The Extraordinary Science of Addictive Junk Food

February 21, 2013

You know that feeling of eating something pleasurable, and it’s all good at first, and suddenly you realize you just can’t stop eating?  Odds are that feeling is not just about your will power.  It’s about your biology (and health) being hijacked for profit.

This weekend, the NYTimes Magazine will reveal the nasty truth of how the sausage gets made, literally.  Your taste buds are no match for the fleets of PhDs getting paid to manipulate your palate, brain, and hunger cues.  Here is an excerpt from the article:

I brought him two shopping bags filled with a variety of chips to taste. He zeroed right in on the Cheetos. “This,” Witherly said, “is one of the most marvelously constructed foods on the planet, in terms of pure pleasure.” He ticked off a dozen attributes of the Cheetos that make the brain say more. But the one he focused on most was the puff’s uncanny ability to melt in the mouth. “It’s called vanishing caloric density,” Witherly said. “If something melts down quickly, your brain thinks that there’s no calories in it . . . you can just keep eating it forever.”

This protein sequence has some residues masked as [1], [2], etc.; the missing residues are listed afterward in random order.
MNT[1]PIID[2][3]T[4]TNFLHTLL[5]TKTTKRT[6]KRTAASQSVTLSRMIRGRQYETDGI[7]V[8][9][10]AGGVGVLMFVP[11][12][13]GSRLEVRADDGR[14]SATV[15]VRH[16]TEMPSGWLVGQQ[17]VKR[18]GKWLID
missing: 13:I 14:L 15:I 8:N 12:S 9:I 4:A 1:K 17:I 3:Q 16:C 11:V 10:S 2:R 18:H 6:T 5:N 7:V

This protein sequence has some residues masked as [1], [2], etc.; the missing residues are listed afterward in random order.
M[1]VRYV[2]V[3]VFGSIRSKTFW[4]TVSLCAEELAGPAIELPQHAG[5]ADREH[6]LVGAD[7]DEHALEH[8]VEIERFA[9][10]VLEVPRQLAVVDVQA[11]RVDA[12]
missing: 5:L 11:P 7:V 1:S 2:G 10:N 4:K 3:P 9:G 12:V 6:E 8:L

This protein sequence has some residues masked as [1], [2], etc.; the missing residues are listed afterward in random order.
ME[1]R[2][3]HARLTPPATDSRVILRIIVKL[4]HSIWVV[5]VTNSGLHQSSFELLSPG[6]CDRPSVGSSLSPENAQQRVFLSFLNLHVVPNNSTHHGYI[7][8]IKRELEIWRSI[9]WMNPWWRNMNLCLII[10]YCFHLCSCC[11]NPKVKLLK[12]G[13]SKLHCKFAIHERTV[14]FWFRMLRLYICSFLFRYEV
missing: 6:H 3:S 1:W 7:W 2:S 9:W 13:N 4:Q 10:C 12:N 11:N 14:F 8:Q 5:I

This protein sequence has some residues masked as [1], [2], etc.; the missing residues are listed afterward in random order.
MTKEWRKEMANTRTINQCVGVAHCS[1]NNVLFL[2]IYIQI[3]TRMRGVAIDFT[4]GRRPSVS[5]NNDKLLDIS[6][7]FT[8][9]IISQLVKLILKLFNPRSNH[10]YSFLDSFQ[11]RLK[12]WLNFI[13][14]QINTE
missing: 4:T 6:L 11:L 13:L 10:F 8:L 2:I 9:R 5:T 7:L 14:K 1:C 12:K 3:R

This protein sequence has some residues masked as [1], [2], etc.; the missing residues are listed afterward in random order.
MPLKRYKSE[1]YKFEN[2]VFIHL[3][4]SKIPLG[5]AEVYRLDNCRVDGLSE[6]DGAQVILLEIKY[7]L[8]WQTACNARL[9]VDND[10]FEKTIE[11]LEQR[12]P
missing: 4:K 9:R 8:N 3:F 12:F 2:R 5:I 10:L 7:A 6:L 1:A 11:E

Terrifying.  You can read the full article here.


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